The Manor on Golden Pond Holderness

Lovely Squam Lake—the “Golden Pond” of Hepburn-Fonda fame—ripples below this stately manor house set on a hillside of tall pines. The interior is filled with turn-of-the-20th-century details: carved balusters on the grand staircase, original Grueby fireplace tiles. Savor the ambience during afternoon tea in the library, or at dinner in the paneled dining room over hickory-smoked duck breast or lobster and shrimp thermidor. 603-968-3348; manorongoldenpond.com

Mountain View Grand Resort & Spa Whitefield

Relax in the infinity tub while soaking up White Mountain views, surrender to a hot-stone massage in the “tower spa,” or chip away at that handicap on the golf course. However you choose to amuse yourself during the day, when evening comes be sure to grab a well-deserved drink on the sprawling veranda. You’ll feel like so many of the A-listers before you who found refuge and relaxation here.603-837-2100; mountainviewgrand.com

The Notchland Inn Hart’s Location

Long gone is Abel Crawford’s hostelry, the first in the White Mountains, but the refurbished old tavern still does duty as an elegant dining room in this granite manse. Decks, skylights, Jacuzzis, wood-burning fireplaces, a well-stocked music room and library—all are welcome additions in this once-remote outpost. 603-374-6131; notchland.com

Omni Mount Washington Resort Bretton Woods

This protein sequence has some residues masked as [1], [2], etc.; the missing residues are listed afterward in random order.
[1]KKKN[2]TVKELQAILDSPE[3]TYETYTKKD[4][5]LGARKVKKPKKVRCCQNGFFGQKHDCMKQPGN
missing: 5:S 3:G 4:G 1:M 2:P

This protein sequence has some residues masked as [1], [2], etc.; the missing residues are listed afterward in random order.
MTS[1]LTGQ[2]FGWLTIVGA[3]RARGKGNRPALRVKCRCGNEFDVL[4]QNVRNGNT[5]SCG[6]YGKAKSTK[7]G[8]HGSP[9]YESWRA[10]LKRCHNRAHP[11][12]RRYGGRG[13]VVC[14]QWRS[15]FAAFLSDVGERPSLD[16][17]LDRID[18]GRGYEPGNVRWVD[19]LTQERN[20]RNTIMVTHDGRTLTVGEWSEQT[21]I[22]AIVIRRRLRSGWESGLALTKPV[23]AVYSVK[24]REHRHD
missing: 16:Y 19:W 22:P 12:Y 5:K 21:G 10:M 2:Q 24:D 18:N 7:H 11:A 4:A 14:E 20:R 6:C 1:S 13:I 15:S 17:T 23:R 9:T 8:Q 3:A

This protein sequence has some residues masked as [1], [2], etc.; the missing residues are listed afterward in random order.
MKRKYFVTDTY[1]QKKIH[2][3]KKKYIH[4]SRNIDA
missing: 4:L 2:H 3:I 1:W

From the moment you breathe in the fresh mountain air and enter the historic Great Hall, replete with soaring ceilings and stone fireplace, you’ll fall under the Omni Mount Washington’s spell. Especially magical is the 25,000-square-foot spa, featuring rooms with views of the surrounding peaks and a long menu of facials, wraps, and seasonal treatments. 603-278-1000; mountwashingtonresort.com

Snowvillage Inn Eaton Center

Check your heart at the door: The view of Mount Washington and the Presidentials, with a hillside of rolling lawns in the foreground, is to die for. Built at the turn of the 20th century, this former private home was converted to an inn years ago by a Swiss émigré. The Alpine flavor remains, especially in the ravishingly wood-paneled dining room. 603-447-2818; snowvillageinn.com

Tall Timber Lodge Pittsburg

Founded in 1946, Tall Timber remains one of the most popular sporting lodges in New England. Gas fireplaces, Jacuzzis, and full kitchens are standard here, and just what you want after hiking, fishing, moose watching, or swimming in the Great North Woods. 800-835-6343; talltimber.com